Weighing a mere 69g each, Kenda’s Ultralight tubes would be my choice over Latex variants if I was trying to shave every last gram from my bike. So if you’re a nimble, lightweight racer, these could be a good investment but the heavier and more puncture prone amongst us should look elsewhere.
Wall thickness is a mere 0.6mm so greater care is needed to avoid pinching the tube, and be sure to file any rough valve holes to prevent chafing this area. Ours had a threadless presta extension so as not to cause any hassles when paired with deep section aero rims.
Pressure retention is a vast improvement over Latex but while never completely flat the tyres needed topping up every three days or so. I managed to avoid puncturing over the test period, despite chasing through forest tracks with scant regard for thorns and brambles. If you do hole them their supple construction should mean successful repair with a decent patch kit.
Given that the rotating mass of the wheels is the best place to save weight, these tubes could be the easiest and least expensive way for lighter or more careful riders to improve performance on a race or TT mount but the limited sizing limits them to road or XC mountain bike duties which is a shame given it rules out crossers, Moultons and recumbents which could also benefit.
Excellent choice for weight conscious road or XC riders.
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road.cc test report
Make and model: Kenda Ultra Lite inner tube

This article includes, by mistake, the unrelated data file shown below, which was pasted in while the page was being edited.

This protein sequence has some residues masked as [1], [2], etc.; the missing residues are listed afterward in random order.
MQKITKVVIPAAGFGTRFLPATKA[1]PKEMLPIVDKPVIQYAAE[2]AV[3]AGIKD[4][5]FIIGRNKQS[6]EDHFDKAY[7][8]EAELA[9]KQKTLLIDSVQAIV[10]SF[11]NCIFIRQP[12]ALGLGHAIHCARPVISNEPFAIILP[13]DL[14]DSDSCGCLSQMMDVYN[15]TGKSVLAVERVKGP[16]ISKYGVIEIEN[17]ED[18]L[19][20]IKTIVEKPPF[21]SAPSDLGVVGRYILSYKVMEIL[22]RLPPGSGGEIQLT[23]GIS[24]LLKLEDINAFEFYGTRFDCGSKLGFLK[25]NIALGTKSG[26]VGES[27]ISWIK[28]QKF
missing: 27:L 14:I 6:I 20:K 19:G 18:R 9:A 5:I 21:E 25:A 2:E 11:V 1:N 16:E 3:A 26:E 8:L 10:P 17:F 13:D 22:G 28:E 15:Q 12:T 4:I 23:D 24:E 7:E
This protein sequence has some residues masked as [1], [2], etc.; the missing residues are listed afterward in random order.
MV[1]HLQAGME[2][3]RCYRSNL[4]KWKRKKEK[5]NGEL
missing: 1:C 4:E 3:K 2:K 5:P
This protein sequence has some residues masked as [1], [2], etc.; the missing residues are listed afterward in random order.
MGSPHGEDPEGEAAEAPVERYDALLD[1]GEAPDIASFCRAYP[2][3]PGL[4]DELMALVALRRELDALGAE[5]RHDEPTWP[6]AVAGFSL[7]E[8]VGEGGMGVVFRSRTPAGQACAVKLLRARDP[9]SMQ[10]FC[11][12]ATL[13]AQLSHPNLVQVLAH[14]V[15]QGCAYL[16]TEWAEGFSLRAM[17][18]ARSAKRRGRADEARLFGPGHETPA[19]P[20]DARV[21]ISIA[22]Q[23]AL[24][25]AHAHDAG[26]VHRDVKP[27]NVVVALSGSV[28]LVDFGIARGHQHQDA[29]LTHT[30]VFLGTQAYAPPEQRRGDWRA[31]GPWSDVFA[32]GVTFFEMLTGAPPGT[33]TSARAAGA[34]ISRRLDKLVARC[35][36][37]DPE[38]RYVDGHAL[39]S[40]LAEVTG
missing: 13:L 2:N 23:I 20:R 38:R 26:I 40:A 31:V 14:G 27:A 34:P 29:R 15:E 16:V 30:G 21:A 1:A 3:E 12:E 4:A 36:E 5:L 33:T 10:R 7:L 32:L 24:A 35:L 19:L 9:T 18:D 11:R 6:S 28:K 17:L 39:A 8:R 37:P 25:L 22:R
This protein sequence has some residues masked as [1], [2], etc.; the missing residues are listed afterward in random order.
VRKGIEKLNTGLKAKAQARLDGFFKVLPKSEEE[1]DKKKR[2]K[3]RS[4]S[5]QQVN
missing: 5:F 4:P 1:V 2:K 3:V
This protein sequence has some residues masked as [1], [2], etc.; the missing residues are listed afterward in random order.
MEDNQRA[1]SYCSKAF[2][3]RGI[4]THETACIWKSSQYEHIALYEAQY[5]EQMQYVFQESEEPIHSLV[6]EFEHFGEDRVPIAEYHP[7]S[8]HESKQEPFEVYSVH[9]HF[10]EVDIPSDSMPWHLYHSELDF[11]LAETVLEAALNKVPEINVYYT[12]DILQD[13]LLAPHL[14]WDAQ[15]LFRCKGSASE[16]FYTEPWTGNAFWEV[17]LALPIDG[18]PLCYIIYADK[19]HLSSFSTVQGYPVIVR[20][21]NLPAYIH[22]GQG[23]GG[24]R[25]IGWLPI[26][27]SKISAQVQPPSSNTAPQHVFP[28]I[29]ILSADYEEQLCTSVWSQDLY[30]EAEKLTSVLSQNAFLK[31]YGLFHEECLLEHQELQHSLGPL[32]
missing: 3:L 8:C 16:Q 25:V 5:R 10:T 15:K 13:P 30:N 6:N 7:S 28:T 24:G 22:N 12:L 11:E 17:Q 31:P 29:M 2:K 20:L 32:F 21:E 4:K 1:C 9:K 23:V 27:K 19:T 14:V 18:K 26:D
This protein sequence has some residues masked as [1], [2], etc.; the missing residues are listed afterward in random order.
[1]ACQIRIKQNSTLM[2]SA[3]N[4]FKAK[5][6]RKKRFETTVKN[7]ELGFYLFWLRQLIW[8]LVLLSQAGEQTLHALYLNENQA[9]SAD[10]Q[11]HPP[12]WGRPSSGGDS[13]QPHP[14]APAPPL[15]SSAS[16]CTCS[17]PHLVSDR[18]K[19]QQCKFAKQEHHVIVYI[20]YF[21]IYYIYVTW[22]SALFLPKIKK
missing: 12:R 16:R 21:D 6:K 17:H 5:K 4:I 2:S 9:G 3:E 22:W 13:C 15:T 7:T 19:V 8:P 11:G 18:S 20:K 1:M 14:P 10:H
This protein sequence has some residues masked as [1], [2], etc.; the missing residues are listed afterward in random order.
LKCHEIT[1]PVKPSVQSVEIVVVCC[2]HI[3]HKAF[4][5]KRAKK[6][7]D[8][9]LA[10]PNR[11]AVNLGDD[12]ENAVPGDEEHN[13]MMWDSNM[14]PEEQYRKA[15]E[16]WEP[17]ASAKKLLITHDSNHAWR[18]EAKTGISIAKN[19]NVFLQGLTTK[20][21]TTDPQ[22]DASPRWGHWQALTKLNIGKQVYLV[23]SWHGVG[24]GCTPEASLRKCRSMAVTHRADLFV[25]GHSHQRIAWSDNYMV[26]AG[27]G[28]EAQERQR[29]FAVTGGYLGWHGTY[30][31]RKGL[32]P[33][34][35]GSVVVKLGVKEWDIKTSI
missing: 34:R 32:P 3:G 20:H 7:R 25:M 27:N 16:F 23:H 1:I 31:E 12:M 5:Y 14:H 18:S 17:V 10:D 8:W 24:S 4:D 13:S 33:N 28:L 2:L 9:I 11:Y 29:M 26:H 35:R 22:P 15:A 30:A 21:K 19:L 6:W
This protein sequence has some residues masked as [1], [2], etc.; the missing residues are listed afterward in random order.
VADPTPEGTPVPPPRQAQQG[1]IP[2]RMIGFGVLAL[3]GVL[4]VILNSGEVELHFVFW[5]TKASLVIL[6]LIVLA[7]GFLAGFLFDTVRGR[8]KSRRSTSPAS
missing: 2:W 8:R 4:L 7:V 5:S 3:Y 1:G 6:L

Size tested: 26x1.5-1.75
Tell us what the product is for, and who it's aimed at. What do the manufacturers say about it? How does that compare to your own feelings about it?
As the name suggests, the Ultralites are minimalist tubes intended as the least expensive means of weight reduction for road and XC MTB riders. I would generally agree, although they wouldn't be my first choice were I a heavier rider.
Tell us some more about the technical aspects of the product?
69 Gram Butyl construction. 0.6mm wall thickness makes for a very, very thin tube.
No punctures throughout the test period and held their pressure better than Latex.
Varies - if you're prone to punctures and were determined to have minimalist tubes then Latex might be a better choice.
A very good performance upgrade for the money but only really viable with a light wheelset.
Tell us how the product performed overall when used for its designed purpose
No problems, required slightly more frequent inflation but improves rolling resistance with lightweight tyres.
Tell us what you particularly liked about the product
Low weight and pleasing, round profile.
Tell us what you particularly disliked about the product
Did you enjoy using the product? Yes
Would you consider buying the product? Yes
Would you recommend the product to a friend? As part of a bike's calorie controlled diet yes.
About the tester
Age: 35 Height: 1m 81 Weight: 70 kilos
I usually ride: Rough Stuff Tourer Based around 4130 Univega mtb Frameset My best bike is: 1955 Holdsworth Road Path and several others including cross & traditional road
I've been riding for: Over 20 years I ride: Most days I would class myself as: Experienced
I regularly do the following types of riding: cyclo cross, commuting, touring, fixed/singlespeed, mtb,
Shaun Audane is a freelance writer/product tester with over twenty-eight years riding experience, the last twelve (120,000 miles) spent putting bikes and kit through their paces for a variety of publications. Previous generations of his family worked at manufacturing's sharp end, thus Shaun can weld, has a sound understanding of frame building practice and a preference for steel or titanium framesets.
Citing Richard Ballantine and an Au pair as his earliest cycling influences, he is presently writing a cycling book with particular focus upon women, families and disabled audiences (Having been a registered care manager and coached children at Herne Hill Velodrome in earlier careers)